# Atomic Weight and Mass Number: Mass Spectrometer and amu

## Atomic Weight

The atomic weight of an element is a number that shows how many times the weight of one atom of that element is 1/12 heavier than that of an atom of carbon-12. Therefore, it is clear from the above definition that –

From the above definition it is clear that:-

1. Atomic weight is a number and has no units.

2. Atomic weight of carbon-12 = 12

3. The mass of carbon is 12. Hence, the atomic mass and carbon mass of carbon-12 are the same. Similarly, it can be demonstrated that the atomic weights of other elements are also approximately equal to their mass numbers. Therefore

Atomic weight = Mass Number

Isotopes have different mass numbers. Hence their atomic weights are also different. The atomic weights of isotopes are also called Isotopic Masses.

Hydrogen has three isotopes 1H1 1H2 and 1H3 known. An atom of 1H1 is 1.007825 times heavier than 1/12 of an atom of carbon-12, hence the atomic weight of 1H1 is 1.007825.

Similarly, atomic weight of 1H2 is 2.0140 and atomic weight of 1H3 is 3.01605. In other words the isotopic masses of 1H1 1H2 and 1H3 are 1.007825 2.0140 and 3.01605 respectively.

In the above definition, the use of the term ‘average’ shows that all atoms of any element have the same mass.

So far 112 elements have been discovered. Isotopes of all elements are known. Different isotopes of a single element have different mass and their atomic weights.

Therefore, to find the atomic weight of an element, the average weight of all the atoms of that element must be known.

Example:

The atomic functions of nitrogen-14 and nitrogen-15 found in nature are in the ratio of 99.63 and 0.37%.

The atomic weight of nitrogen-14 is 14.00307, which means that one atom of nitrogen-14 is 1/12 to 14.00307 times heavier than one atom of carbon-12.

Similarly, the atomic weight of nitrogen-15 is 15.00011 which means that one atom of nitrogen-15 is 15.00011 times heavier than 1/12 of one atom of carbon-12.

Atomic Weight of nitrogen-14 = 14.00307

Atomic Weight of nitrogen-15 = 15.00011

Carbon found in nature, the ratio of carbon isotopes carbon-12 and carbon-13 is 98.89% and 1.11%.

According to the definition of atomic weight, the atomic weight of carbon-12 is 12. The weight of one atom of carbon-13 is 13.00335 times that of 1/12 of an atomic weight of carbon-12.

Atomic Weight of Carbon-12 = 12

Atomic Weight of Carbon-13 = 13.00335

To find the atomic weight of an element, the average weight of 1 atom of that element is compared to 1/12 of the weight of one atom of carbon-12. It should be noted that it is comparable to the isotopic mass of 12 mass numbers of carbon (Carbon-12) atom and not natural carbon atom (mixture of Carbon-12 and carbon-13).

In this definition, it is assumed that the atomic weight of carbon-12 is 12. In the old definition of atomic weight it was compared to an atom of hydrogen.

According to that definition, the atomic weight of hydrogen was assumed to be 1.

By that definition, the atomic weights of many elements differed significantly from the whole number. According to the current and modified definitions, the atomic mass of elements is relatively close to absolute numbers.

Hence, the definition of atomic mass in which the average weight of one atom of an element was compared to the weight of one atom of hydrogen has been changed and according to the current modified definition, the weight of one atom of carbon-12 is 1/12. The atomic weight of hydrogen is 1.008 according to the current modified definition.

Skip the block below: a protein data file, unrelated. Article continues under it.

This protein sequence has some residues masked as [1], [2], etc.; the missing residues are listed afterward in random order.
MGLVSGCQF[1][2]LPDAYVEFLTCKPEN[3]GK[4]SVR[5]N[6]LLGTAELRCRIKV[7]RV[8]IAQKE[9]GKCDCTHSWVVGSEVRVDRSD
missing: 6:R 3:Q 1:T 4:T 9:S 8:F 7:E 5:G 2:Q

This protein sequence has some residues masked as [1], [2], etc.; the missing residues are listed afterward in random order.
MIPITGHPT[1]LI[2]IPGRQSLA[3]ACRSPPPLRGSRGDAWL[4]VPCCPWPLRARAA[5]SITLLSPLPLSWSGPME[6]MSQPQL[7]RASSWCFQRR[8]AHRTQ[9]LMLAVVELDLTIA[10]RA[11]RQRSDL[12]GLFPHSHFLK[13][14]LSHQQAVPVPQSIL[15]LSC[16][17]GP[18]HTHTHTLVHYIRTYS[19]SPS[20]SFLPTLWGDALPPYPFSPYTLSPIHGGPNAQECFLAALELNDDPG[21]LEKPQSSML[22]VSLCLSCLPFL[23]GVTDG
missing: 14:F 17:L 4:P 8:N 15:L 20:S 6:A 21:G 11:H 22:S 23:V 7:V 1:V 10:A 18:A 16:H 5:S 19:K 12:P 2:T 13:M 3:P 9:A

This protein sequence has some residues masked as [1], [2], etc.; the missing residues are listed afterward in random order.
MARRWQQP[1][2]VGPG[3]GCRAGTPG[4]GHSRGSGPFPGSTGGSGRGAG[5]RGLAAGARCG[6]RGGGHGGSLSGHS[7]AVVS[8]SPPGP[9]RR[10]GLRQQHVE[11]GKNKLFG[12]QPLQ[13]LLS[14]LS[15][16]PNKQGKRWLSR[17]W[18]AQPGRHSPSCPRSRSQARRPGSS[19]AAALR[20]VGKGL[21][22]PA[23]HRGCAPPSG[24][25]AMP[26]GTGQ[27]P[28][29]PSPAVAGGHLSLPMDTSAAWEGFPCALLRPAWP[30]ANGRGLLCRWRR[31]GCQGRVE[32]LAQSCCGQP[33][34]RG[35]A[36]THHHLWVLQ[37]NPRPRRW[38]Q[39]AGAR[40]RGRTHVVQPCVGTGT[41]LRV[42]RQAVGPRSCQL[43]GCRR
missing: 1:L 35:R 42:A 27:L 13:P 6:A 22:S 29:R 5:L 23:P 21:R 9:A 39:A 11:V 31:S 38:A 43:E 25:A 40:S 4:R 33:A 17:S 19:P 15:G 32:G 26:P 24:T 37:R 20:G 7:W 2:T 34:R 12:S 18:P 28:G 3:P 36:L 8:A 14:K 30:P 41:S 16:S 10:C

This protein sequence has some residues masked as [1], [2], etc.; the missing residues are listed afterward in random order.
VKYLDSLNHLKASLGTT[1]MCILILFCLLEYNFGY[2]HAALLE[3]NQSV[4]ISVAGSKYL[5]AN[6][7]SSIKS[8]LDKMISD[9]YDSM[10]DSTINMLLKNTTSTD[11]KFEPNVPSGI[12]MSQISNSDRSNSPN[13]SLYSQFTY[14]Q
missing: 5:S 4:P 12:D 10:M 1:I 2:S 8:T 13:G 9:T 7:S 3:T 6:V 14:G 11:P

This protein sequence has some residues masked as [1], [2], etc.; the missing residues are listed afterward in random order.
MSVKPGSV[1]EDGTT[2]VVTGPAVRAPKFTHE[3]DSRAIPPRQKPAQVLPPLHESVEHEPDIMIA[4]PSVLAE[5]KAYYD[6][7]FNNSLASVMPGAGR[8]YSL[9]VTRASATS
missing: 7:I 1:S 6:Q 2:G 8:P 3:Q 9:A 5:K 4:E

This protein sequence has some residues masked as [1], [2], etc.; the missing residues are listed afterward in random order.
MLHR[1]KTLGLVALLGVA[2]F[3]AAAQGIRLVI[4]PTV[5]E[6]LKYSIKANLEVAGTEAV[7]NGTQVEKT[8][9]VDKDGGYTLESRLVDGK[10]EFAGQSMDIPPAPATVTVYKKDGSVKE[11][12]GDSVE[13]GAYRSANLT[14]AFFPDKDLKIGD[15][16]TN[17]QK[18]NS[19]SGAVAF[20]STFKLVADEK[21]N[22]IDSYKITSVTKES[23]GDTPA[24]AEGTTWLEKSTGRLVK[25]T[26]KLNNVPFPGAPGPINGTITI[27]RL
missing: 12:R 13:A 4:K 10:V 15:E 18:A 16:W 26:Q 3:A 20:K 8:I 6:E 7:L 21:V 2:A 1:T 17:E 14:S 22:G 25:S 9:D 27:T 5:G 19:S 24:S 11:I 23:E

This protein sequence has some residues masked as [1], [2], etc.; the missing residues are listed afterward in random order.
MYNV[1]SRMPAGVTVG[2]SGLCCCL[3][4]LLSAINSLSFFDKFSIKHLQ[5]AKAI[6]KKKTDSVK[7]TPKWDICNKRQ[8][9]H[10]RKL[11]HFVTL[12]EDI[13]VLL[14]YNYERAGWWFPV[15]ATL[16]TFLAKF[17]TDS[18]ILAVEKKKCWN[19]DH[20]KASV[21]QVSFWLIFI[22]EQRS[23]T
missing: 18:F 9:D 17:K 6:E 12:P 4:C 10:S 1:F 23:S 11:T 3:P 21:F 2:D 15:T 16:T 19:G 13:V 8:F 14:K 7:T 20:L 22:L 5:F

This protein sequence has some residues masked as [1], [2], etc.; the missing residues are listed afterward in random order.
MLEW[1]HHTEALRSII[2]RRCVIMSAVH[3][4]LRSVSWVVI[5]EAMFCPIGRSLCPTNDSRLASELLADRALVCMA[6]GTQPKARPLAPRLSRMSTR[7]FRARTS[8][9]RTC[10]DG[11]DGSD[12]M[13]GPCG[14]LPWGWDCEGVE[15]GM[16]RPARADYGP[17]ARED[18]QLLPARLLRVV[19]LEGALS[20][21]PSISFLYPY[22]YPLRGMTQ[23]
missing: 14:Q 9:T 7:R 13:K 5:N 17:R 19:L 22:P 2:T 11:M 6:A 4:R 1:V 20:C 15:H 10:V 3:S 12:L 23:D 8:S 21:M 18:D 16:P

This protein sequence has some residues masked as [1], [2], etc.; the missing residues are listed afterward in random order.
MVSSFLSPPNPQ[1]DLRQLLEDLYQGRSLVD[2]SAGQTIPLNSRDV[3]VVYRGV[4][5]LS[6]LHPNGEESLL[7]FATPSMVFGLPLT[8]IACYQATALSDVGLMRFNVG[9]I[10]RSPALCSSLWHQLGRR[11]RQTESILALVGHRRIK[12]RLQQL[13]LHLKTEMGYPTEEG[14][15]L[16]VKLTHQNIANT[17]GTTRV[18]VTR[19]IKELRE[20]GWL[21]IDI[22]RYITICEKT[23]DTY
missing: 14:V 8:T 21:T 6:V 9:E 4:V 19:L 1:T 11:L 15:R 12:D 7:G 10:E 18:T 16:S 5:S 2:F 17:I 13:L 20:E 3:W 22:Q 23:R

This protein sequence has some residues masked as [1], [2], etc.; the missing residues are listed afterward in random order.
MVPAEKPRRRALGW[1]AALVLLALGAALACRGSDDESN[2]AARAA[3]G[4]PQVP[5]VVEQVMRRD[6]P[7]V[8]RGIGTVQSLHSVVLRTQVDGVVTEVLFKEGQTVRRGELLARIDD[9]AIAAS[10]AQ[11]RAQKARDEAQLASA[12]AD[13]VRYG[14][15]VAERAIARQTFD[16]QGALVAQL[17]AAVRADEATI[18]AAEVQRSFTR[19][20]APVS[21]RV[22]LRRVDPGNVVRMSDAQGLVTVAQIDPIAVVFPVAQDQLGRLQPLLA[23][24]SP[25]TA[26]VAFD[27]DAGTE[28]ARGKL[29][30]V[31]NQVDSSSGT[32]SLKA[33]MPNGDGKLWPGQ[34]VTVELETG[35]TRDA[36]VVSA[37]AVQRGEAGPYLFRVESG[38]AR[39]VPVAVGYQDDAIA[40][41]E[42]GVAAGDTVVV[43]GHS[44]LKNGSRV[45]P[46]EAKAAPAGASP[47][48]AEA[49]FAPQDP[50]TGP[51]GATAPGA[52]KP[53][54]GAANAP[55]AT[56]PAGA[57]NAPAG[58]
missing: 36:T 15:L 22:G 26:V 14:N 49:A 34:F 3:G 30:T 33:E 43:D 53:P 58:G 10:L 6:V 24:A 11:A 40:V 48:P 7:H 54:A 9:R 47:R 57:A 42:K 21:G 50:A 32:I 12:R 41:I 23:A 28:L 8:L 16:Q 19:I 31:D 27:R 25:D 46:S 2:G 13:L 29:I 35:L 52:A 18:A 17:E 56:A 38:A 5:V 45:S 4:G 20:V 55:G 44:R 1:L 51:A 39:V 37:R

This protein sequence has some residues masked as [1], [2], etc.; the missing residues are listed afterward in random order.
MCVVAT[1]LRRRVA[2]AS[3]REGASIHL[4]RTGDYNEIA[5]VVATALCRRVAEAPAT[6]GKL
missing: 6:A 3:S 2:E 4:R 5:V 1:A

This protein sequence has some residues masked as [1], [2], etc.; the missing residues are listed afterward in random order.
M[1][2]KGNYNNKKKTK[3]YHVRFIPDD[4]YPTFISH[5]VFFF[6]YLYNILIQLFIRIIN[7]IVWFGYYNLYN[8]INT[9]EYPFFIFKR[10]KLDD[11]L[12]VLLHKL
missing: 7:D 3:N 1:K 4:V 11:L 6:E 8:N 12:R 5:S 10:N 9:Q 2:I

## Concentration of the Ore

According to the definition of atomic weight, in order to find the atomic weight of an element, the ratio of the weight of one atom of that element to that of an atom of carbon-12 must be found.

This ratio is determined with the help of mass spectrometer. The mass spectrometer was first built by Aston 1919. The brief description of mass Spectrometer is as follows.

The element whose atomic weight has to be determined is taken in gaseous state. In the gaseous state, that element flows through a higher electric field.

The electrons undergo ionization and their cations are obtained by hitting the atoms of the gas. These cations pass through such an electric field that their speed is accelerated, after which they pass through a magnetic field.

Under the influence of the magnetic field, there is a deflection in their path. The lighter the cation, the greater the deflection in its path. After the deflection, the hypotenuse collides with a photographic plate.

On the photographic plate, based on the signs obtained from different curtains, their therapeutic ratio can be determined. On the basis of the sizes of the signs, the natural abundance of the institutes of an element can also be found.

Example

Bellow results are obtained by analysing a sample of natural neon with a modern mass spectrometer.

## Gram-atomic Weight

If the atomic mass of an element is expressed in grams, it is called the gram-atomic mass of that element.

Example

The atomic weight of nitrogen is 14.00676, so 14.00676 grams is the gram-atomic weight of nitrogen.

## Atomic Mass unit(amu)

The unit of mass is gram. It is not convenient to dissolve the actual mass of small particles like electron protons, neutrons, atoms, molecules and ions into grams. “Gram” is a large unit for these small particles.

So in 1961, a suitable set up to show the actual mass of these particles was established. This unit is called atomic mass unit(amu).

An atom of carbon-12 has an actual mass of 12 amu.

On this basis, the actual mass in the amu of an atom of any element is equal to its atomic weight. Similarly, the actual mass in the amu of 1 molecule of any element or additive is equal to its molecular weight.